World Rugby issued a statement admitting the TMO erred in not awarding Wales a try in the 12-6 defeat at Twickenham. England coach Eddie Jones questioned the point of the admission because, in retrospect, it can’t change anything.
The biggest criticism of World Rugby has always been consequence to officiating mistakes. So many big calls have been made in the last few seasons that have been wrong. It’s cost teams titles. But the officials making those mistakes continue to officiate.
The controversial moment was when Welsh fullback Gareth Anscombe beat England winger Anthony Watson to the ball and grounded it first.
South Africa’s Jonathan Kaplan, rated the game’s best referee at the peak of his powers, wrote in the Telegraph Newspaper that try should have been awarded and Welsh coach Warren Gatland said the TMO had made at terrible mistake.
Now comes the admission that New Zealand TMO Glenn Newman had got it wrong.
“World Rugby has clarified to the Wales team management as part of the usual review process with teams that the TMO made an error in the application of law during the England versus Wales match at Twickenham.
“In accordance with law 21.1 b, Wales should have been awarded a try as the Wales player grounded the ball,” read a World Rugby statement.
Gatland took up the issue with World Rugby’s high performance match officials manager Alain Rolland, himself a former Test referee, and Wales assistant coach Rob Howley said Tuesday: “That phone call took place — I think it was yesterday (Monday) — and Alain Rolland confirmed on behalf of World Rugby the TMO made a mistake. It’s happened.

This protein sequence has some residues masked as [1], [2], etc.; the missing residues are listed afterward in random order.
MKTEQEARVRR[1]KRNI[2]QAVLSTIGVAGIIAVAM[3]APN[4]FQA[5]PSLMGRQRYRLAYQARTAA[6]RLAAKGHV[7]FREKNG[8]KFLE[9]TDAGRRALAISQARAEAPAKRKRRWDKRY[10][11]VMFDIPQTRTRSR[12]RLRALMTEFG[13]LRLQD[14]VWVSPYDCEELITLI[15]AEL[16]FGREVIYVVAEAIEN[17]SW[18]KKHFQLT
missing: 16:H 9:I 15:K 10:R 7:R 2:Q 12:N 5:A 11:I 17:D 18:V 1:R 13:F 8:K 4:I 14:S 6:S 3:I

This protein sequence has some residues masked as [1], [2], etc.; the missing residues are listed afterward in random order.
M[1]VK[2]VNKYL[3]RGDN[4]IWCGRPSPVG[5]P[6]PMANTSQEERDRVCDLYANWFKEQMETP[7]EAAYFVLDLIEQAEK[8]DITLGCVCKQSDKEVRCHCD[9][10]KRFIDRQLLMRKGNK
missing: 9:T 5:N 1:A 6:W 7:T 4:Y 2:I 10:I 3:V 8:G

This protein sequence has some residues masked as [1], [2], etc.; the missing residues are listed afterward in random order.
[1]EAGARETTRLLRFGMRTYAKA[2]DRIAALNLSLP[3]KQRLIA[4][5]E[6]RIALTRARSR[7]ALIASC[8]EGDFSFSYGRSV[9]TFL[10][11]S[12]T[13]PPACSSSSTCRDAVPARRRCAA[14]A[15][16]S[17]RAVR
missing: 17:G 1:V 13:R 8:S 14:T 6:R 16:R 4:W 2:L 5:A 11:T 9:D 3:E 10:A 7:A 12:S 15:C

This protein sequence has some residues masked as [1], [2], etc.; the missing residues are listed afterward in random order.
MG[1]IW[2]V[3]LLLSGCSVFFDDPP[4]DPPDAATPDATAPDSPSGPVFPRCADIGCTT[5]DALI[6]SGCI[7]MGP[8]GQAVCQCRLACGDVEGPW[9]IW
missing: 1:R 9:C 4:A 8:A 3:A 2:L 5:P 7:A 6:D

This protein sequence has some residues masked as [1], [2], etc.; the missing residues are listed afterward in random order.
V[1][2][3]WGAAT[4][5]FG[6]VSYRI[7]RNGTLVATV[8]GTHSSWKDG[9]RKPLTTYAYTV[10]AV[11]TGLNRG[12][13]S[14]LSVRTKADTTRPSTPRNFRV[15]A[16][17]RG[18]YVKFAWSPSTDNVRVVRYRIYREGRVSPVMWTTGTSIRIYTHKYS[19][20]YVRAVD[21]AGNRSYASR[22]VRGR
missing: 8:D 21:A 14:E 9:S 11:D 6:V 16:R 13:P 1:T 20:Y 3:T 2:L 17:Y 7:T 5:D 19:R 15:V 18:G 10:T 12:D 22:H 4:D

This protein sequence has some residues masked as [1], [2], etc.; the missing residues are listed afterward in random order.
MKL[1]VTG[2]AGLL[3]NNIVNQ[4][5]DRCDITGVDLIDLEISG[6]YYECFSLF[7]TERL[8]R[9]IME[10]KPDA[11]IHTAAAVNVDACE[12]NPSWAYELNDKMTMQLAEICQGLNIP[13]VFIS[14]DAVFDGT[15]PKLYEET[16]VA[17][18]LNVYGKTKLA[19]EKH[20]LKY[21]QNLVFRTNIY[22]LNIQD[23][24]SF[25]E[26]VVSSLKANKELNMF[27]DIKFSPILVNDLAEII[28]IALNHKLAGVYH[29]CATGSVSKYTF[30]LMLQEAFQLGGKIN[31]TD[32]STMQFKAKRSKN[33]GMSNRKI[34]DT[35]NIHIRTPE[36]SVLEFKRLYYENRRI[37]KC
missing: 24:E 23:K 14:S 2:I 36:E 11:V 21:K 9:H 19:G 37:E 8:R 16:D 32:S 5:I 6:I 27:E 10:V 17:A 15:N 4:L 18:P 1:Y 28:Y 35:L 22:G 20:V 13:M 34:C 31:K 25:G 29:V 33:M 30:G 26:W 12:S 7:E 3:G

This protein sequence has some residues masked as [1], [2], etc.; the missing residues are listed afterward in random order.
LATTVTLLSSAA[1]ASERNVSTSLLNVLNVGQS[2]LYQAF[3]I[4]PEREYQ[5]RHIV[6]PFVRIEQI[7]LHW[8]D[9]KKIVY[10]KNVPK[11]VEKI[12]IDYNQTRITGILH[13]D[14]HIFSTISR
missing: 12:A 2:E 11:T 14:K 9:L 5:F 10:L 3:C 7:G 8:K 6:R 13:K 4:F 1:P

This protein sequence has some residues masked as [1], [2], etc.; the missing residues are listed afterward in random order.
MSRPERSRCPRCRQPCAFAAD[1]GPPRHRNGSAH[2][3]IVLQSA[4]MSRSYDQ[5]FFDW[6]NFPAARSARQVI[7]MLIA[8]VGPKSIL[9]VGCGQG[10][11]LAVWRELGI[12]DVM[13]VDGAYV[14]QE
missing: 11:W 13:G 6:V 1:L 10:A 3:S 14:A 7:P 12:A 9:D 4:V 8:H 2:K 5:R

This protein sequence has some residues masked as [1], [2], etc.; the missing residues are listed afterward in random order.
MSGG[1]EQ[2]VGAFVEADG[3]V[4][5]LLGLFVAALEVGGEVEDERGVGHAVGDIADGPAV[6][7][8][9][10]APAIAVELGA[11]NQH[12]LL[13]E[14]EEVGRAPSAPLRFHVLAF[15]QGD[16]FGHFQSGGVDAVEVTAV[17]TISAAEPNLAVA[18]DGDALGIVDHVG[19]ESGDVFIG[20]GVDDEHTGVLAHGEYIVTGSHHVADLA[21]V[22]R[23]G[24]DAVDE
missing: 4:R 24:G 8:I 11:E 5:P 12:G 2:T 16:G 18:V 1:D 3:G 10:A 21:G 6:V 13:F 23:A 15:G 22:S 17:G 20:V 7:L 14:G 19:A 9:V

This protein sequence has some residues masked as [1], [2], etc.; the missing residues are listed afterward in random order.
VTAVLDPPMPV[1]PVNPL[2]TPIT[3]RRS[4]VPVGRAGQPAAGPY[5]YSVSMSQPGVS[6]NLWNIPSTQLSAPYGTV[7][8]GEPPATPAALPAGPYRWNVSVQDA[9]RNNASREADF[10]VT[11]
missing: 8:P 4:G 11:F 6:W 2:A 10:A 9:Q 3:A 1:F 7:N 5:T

“It is disappointing that happens in professional sport, but we focus on the next two weeks and getting ourselves ready for Ireland,” the former Wales scrumhalf added.
Jones, whose England profited from the mistake, said wrong decisions had a way of balancing out and he failed to understand what good could come from any post match admission.
“I just think that once the game’s done and dusted that’s the game,” he said. “You can’t have retrospective refereeing of decisions being done. The game’s done and dusted, so we’ve got to trust the referees and respect their integrity.”
Jones, who has coached the Wallabies and Japan, quoted a Japanese saying to emphasise his sentiments.
“In Japan they have a great saying: ‘At full-time there’s no side’. That’s one of the traditions of rugby, you get on with it, you respect the decision.
“If you haven’t got the rub of the green then you know you probably get it in the next couple of games. The TMOs do an excellent job. They make a decision.”